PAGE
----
Killing McCain-Feingold for Good

from mother jones — At this time during the last presidential campaign, the Republican Party’s campaign finance law opponents were in something of a pickle. Sen. John McCain (R-Ariz.) was their nominee; the tough law banning so-called soft money bore his name; and so, during the 2008 election, the GOP platform couldn’t take a rhetorical buzzsaw to the laws curbing the flow of campaign cash into elections.

There’s no such problem for Republicans at the 2012 GOP convention. James Bopp, Jr., an influential lawyer who’s made a career out of demolishing campaign finance laws, said in a recent interview with the Indianapolis Star that the GOP’s 2012 platform will call for gutting what’s left of the McCain-Feingold law—namely, the ban on unlimited, unregulated, soft money given to political parties.

The platform, Bopp suggests, will read like a wish list for haters of campaign finance restriction:

Four years ago, he watched with distaste as his party nominated Sen. John McCain as its presidential nominee. With McCain leading the ticket, Bopp said, “we couldn’t write in (the platform) that we opposed McCain-Feingold. And we sure as hell couldn’t endorse it, so we didn’t say anything about campaign finance.”

This time, he said, the platform calls for the repeal of the last vestiges of the McCain-Feingold law and opposes passage of the so-called “Disclose Act” in Congress. It would require advocacy groups making more than $10,000 in campaign-related expenditures to disclose contributors who had donated more than $10,000.

GOP Platform Calls for Nuking What’s Left of McCain-Feingold Law | Mother Jones (Aug 28, 2012) – http://bit.ly/Ppz45v

Full Disclosure: A Bipartisan Idea

When Republicans were attacking limits on soft-money political donations that finally passed Congress in 2002, they insisted that there was no reason to restrict how much individuals or corporations could give. Only one thing was necessary: full disclosure.

Let the public know who was giving all that cash and who was getting it, and the corrupting influence would be washed away. A decade ago, there was overwhelming bipartisan support for full disclosure of campaign donations.

Editorial: Big-money campaign donations should not be kept secret | http://www.palmbeachpost.comhttp://goo.gl/BL1V4

Massachusetts Legislatures Votes to Call for Amendment

Breaking news!

Massachusetts State Legislature Calls on Congress to Enact Constitutional Amendment Reversing Citizens United Decision

Massachusetts joins Rhode Island, Vermont, California, Maryland, New Mexico and Hawaii in calling for an amendment to restore democracy.

The Citizens United decision is a tremendous threat to our democracy.

The very integrity of our political system is at stake.

I am proud of the House for passing this resolution yesterday and, along with the Senate, sending a strong message that our democracy isn’t for sale.

–Rep. Cory Atkins

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Most oppose unlimited corporate campaign spending

Most Americans know they have a constitutional right to freedom of speech, and for a clear majority, that does not translate into allowing unlimited spending by corporations or labor unions on political campaigns, according to a new survey.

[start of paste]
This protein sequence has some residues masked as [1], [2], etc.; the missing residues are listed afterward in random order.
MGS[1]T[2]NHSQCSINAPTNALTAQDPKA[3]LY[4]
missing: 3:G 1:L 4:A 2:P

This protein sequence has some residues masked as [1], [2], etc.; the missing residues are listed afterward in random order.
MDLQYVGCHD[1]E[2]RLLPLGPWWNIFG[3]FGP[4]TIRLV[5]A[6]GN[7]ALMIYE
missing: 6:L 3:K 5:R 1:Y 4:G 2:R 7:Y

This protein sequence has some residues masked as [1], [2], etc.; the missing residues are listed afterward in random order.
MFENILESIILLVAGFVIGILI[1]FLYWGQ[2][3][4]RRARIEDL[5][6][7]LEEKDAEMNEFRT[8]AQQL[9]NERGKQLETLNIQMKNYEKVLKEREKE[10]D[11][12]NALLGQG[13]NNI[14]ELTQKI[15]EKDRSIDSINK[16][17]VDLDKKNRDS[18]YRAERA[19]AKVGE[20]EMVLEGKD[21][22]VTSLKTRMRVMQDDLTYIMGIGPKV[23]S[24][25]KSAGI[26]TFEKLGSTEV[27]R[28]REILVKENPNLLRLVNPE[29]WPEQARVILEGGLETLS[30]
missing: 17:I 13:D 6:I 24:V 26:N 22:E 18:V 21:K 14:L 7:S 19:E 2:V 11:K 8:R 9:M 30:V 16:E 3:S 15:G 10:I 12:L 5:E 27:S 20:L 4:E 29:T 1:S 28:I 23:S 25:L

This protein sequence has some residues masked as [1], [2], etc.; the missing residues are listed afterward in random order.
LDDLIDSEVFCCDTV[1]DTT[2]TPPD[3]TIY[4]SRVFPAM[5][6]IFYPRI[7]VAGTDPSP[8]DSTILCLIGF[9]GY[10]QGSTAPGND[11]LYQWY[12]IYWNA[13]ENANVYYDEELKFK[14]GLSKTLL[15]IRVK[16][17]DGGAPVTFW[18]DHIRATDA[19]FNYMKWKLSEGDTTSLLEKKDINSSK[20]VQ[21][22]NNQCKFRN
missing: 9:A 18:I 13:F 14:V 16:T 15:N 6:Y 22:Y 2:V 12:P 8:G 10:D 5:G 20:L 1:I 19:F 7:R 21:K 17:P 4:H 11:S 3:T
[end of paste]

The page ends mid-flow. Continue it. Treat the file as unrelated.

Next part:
Americans oppose unlimited campaign spending by corporations and unions by a 2-to-1 margin

according to poll results released Tuesday by the Freedom Forum’s First Amendment Center.

The poll found 63 percent believe corporations or unions should not be able to spend as much as they want supporting political candidates

Most oppose unlimited corporate campaign spending – Boston.com/AP

Watergate Crimes Would Be Legal Under Citizens United

The money poured into Richard M. Nixon’s reelection campaign from all corners: Six-figure checks flown by corporate jet from Texas; bundles of payments handed over at an Illinois game preserve; a battered brown attaché case stuffed with $200,000 in cash from a New Jersey investor hoping to fend off a fraud investigation.

During four pivotal weeks in spring 1972, the president brought in as much as $20 million — about $110 million in today’s dollars — much of it in the form of illegal corporate donations and all of it raised to avoid disclosure rules that went into effect that April. […]

The political world has, in many respects, come full circle since a botched burglary funded by illicit campaign cash brought down an administration. The excesses of the Nixon era ushered in a series of wide-ranging restrictions on the use of money in campaigns, including limits on individual campaign contributions that remain in force today.

But the intervening decades have also brought changes that have undercut many of the political financing rules put in place in response to the Watergate scandal, including a Supreme Court case that freed corporations and unions to spend unlimited money on elections and a public-financing regime that has collapsed into irrelevance.

read more at Washington Post

Citizens United Undermines Our Elections and the Supreme Court

As we draw closer to the November election, it becomes clearer that this year’s contest, thanks to the Supreme Court’s 2010 Citizens United decision, will be financially dominated by big money, including, whether directly or indirectly, big money from the treasuries of corporations of all kinds.

Without a significant change in how our campaign finance system regulates the influence of corporations, the American election process, and even the Supreme Court itself, face a more durable, long-term crisis of legitimacy.

Russ Feingold